Analysis was conducted on an intention to treat basis. The categorical variables were analyzed with the chi-square test or Fisher exact test as appropriate, and the continuous variables were analyzed with the Student t test for independent samples. Data were expressed as mean ± SD. For variables with nonparametric distribution, the Mann-Whitney test was used, data being expressed as median (25 percentile – 75 percentile). Sample size was calculated as 298 individuals, to detect a 50% change in the relative risk for CIN associated with the hydration with sodium bicarbonate (16,18), assuming a 10% incidence of CIN in the group randomized to saline, with a power of 80% and a error of 0.05.

Odds ratio and 95% confidence intervals were calculated for the primary end-point outcomes for prespecified subgroups. Statistical analysis was carried out with the SPSS software, version 11.0 (SPSS Inc. Chicago, Illinois, USA).



A total of 301 patients were randomized, 151 to receive saline infusion and 150 to sodium bicarbonate. The mean baseline serum creatinine and GFR of the study population were 1.50 ± 0.49mg/dL and 51.2 ± 13mL/min respectively.

The baseline clinical characteristics and procedure related variables are shown in table 1. The mean age was 65.2 years. The groups were well balanced with respect to age, gender, blood pressure, diabetes mellitus, and drug therapy.

The volume of contrast medium used during the procedures and the distribution of diagnostic angiography and PCI were similar in both groups. All patients completed the study protocol. No adverse reaction to hydration was reported.

Primary Outcomes

Hydration with sodium bicarbonate was not superior to saline for prevention of CIN. The incidence of CIN was similar in the 2 groups, occurring in 9 patients (6.1%) in the sodium bicarbonate group and in 9 patients (6.0%) in the saline group (p = 1.0) (table 2).

The changes in serum creatinine from baseline to 48h after contrast exposition in the sodium bicarbonate and saline groups were also similar (0.01 ± 0.26 mg/dL vs. 0.01 ± 0.35 mg/dL, p = 0.9 respectively) (Table 2).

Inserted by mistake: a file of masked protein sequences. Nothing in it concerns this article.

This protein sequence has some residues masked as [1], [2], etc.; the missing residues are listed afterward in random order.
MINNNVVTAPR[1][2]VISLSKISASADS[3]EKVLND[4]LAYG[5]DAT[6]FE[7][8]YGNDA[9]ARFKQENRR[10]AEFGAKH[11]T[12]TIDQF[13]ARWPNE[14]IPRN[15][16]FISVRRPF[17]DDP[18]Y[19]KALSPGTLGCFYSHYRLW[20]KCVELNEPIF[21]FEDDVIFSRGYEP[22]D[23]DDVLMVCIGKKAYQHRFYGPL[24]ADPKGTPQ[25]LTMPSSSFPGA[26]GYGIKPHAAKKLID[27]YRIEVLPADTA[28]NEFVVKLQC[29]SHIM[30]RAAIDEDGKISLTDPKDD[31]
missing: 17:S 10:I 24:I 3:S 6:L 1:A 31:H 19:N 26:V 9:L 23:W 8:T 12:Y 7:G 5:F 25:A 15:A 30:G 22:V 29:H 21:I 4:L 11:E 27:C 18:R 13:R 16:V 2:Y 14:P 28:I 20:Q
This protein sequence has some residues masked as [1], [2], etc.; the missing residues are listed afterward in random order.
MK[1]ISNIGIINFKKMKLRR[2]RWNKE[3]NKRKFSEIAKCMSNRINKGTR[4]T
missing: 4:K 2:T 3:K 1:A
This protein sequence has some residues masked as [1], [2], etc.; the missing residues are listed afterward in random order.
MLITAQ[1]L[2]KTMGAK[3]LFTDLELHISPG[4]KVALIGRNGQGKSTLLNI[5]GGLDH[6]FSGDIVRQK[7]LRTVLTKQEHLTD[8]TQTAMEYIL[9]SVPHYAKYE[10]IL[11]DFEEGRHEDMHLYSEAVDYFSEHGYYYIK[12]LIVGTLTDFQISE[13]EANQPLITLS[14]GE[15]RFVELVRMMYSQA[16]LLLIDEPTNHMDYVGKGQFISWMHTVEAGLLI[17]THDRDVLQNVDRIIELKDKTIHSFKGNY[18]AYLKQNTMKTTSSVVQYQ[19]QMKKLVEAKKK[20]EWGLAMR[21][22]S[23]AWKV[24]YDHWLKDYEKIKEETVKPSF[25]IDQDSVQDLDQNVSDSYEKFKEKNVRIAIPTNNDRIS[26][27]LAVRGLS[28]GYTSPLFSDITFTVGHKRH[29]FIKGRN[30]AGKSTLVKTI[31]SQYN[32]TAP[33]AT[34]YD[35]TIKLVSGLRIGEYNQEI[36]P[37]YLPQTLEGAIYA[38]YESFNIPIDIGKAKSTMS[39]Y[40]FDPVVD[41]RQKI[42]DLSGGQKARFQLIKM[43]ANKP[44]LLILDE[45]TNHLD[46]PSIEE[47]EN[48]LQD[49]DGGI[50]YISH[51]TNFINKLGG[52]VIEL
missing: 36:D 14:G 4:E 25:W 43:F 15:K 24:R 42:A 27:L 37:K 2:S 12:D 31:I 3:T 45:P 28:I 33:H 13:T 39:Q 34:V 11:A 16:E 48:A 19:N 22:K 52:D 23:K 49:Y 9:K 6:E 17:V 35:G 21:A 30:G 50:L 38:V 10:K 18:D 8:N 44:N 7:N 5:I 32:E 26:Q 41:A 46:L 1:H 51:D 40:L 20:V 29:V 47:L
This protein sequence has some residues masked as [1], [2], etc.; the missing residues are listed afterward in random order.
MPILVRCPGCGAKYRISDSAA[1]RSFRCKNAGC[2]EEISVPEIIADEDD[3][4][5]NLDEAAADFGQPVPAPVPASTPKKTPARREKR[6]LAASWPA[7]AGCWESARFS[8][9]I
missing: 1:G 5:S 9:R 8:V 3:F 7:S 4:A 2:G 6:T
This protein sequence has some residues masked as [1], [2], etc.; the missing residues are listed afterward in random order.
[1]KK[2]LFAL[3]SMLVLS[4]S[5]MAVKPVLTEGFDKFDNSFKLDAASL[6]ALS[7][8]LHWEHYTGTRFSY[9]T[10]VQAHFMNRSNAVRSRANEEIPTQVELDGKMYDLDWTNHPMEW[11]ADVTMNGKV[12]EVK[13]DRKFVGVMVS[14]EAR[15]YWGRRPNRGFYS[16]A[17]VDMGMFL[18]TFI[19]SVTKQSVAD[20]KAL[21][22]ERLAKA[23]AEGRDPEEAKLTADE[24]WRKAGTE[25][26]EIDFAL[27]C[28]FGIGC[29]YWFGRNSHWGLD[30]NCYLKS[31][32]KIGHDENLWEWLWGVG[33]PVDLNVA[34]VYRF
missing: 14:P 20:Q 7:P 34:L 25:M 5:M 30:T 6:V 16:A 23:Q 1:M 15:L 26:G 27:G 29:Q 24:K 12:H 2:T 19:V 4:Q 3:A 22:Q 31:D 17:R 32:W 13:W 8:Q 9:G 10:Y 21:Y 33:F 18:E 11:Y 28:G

No significant difference was found when the changes in GFR were compared between the groups (0.9 ± 8.0 ml/min in the sodium bicarbonate group and 2.3 ± 10 ml/min in the saline group, p = 0.2) (Table 2).

Secondary Outcomes

No difference in secondary outcomes was observed between the groups (Table 2). The length of hospitalization, need for hemodialysis, and in-hospital death were similar in both groups. A total of 13 (4.3%) patients died in hospital, six in the sodium bicarbonate group and seven in the saline group. In the sodium bicarbonate group, 2 patients died following PCI complications, 2 patients died by postoperative complications of coronary artery bypass graft (CABG) surgery and 2 patients died of no cardiac causes. Only 1 of these deaths occurred in patients who developed CIN.

Of the 7 deaths that had occurred in the saline infusion patients, four were related to postoperative complications in patients who underwent CABG, two died of cardiac causes and 1 patient died due to no cardiac cause. None of the patients of this group who died developed CIN.

Sub-Groups Analysis

The lack of efficacy of sodium bicarbonate compared to normal saline was consistent among the prespecified subgroups including both low and high-risk patients (table 3).